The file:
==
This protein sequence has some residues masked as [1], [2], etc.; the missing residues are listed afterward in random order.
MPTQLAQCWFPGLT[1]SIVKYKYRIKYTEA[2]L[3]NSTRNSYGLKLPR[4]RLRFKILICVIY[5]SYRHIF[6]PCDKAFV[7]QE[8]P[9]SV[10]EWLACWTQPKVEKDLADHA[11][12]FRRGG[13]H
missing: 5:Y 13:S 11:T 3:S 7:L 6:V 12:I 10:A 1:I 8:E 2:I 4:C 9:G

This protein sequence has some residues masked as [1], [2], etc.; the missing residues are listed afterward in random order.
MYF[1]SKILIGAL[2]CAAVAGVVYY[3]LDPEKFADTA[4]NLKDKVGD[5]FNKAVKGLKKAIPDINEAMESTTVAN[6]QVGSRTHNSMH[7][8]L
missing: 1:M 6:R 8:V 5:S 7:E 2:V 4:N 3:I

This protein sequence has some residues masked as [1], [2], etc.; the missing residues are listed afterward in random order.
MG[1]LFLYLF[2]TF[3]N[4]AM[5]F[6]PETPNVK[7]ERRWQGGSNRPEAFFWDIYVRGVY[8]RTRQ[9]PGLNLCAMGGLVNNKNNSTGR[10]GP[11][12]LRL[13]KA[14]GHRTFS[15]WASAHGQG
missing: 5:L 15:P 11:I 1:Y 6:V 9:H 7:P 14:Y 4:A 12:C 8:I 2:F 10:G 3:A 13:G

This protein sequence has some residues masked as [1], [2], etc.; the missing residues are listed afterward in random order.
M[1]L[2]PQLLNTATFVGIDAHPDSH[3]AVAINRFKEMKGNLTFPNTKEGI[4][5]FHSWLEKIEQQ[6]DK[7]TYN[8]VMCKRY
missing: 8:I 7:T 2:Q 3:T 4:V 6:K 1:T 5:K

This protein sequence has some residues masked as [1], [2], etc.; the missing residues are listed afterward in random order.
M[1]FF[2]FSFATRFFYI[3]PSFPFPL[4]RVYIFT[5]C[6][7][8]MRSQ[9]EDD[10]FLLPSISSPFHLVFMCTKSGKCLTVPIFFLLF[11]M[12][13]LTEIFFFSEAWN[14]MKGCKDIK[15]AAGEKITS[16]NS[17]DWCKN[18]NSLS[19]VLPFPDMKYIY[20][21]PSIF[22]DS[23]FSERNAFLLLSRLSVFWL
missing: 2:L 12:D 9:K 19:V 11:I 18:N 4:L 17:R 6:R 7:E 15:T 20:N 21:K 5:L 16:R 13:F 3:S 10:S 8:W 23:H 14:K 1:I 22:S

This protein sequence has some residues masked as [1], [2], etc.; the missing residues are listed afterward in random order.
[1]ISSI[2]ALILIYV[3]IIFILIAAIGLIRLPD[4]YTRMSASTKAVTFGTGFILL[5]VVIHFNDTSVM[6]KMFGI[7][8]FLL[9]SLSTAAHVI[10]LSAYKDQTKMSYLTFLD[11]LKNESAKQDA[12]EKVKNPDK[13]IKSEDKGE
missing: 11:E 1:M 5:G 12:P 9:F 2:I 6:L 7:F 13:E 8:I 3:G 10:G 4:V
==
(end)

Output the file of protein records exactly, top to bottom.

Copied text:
This protein sequence has some residues masked as [1], [2], etc.; the missing residues are listed afterward in random order.
MPTQLAQCWFPGLT[1]SIVKYKYRIKYTEA[2]L[3]NSTRNSYGLKLPR[4]RLRFKILICVIY[5]SYRHIF[6]PCDKAFV[7]QE[8]P[9]SV[10]EWLACWTQPKVEKDLADHA[11][12]FRRGG[13]H
missing: 5:Y 13:S 11:T 3:S 7:L 6:V 12:I 10:A 1:I 8:E 2:I 4:C 9:G

This protein sequence has some residues masked as [1], [2], etc.; the missing residues are listed afterward in random order.
MYF[1]SKILIGAL[2]CAAVAGVVYY[3]LDPEKFADTA[4]NLKDKVGD[5]FNKAVKGLKKAIPDINEAMESTTVAN[6]QVGSRTHNSMH[7][8]L
missing: 1:M 6:R 8:V 5:S 7:E 2:V 4:N 3:I

This protein sequence has some residues masked as [1], [2], etc.; the missing residues are listed afterward in random order.
MG[1]LFLYLF[2]TF[3]N[4]AM[5]F[6]PETPNVK[7]ERRWQGGSNRPEAFFWDIYVRGVY[8]RTRQ[9]PGLNLCAMGGLVNNKNNSTGR[10]GP[11][12]LRL[13]KA[14]GHRTFS[15]WASAHGQG
missing: 5:L 15:P 11:I 1:Y 6:V 9:H 7:P 14:Y 4:A 12:C 8:I 2:F 10:G 3:A 13:G

This protein sequence has some residues masked as [1], [2], etc.; the missing residues are listed afterward in random order.
M[1]L[2]PQLLNTATFVGIDAHPDSH[3]AVAINRFKEMKGNLTFPNTKEGI[4][5]FHSWLEKIEQQ[6]DK[7]TYN[8]VMCKRY
missing: 8:I 7:T 2:Q 3:T 4:V 6:K 1:T 5:K

This protein sequence has some residues masked as [1], [2], etc.; the missing residues are listed afterward in random order.
M[1]FF[2]FSFATRFFYI[3]PSFPFPL[4]RVYIFT[5]C[6][7][8]MRSQ[9]EDD[10]FLLPSISSPFHLVFMCTKSGKCLTVPIFFLLF[11]M[12][13]LTEIFFFSEAWN[14]MKGCKDIK[15]AAGEKITS[16]NS[17]DWCKN[18]NSLS[19]VLPFPDMKYIY[20][21]PSIF[22]DS[23]FSERNAFLLLSRLSVFWL
missing: 2:L 12:D 9:K 19:V 11:I 18:N 4:L 17:R 6:R 7:E 15:T 20:N 21:K 5:L 16:R 13:F 3:S 10:S 8:W 23:H 14:K 1:I 22:S

This protein sequence has some residues masked as [1], [2], etc.; the missing residues are listed afterward in random order.
[1]ISSI[2]ALILIYV[3]IIFILIAAIGLIRLPD[4]YTRMSASTKAVTFGTGFILL[5]VVIHFNDTSVM[6]KMFGI[7][8]FLL[9]SLSTAAHVI[10]LSAYKDQTKMSYLTFLD[11]LKNESAKQDA[12]EKVKNPDK[13]IKSEDKGE
missing: 11:E 1:M 5:G 12:P 9:F 2:I 6:L 7:F 13:E 8:I 3:G 10:G 4:V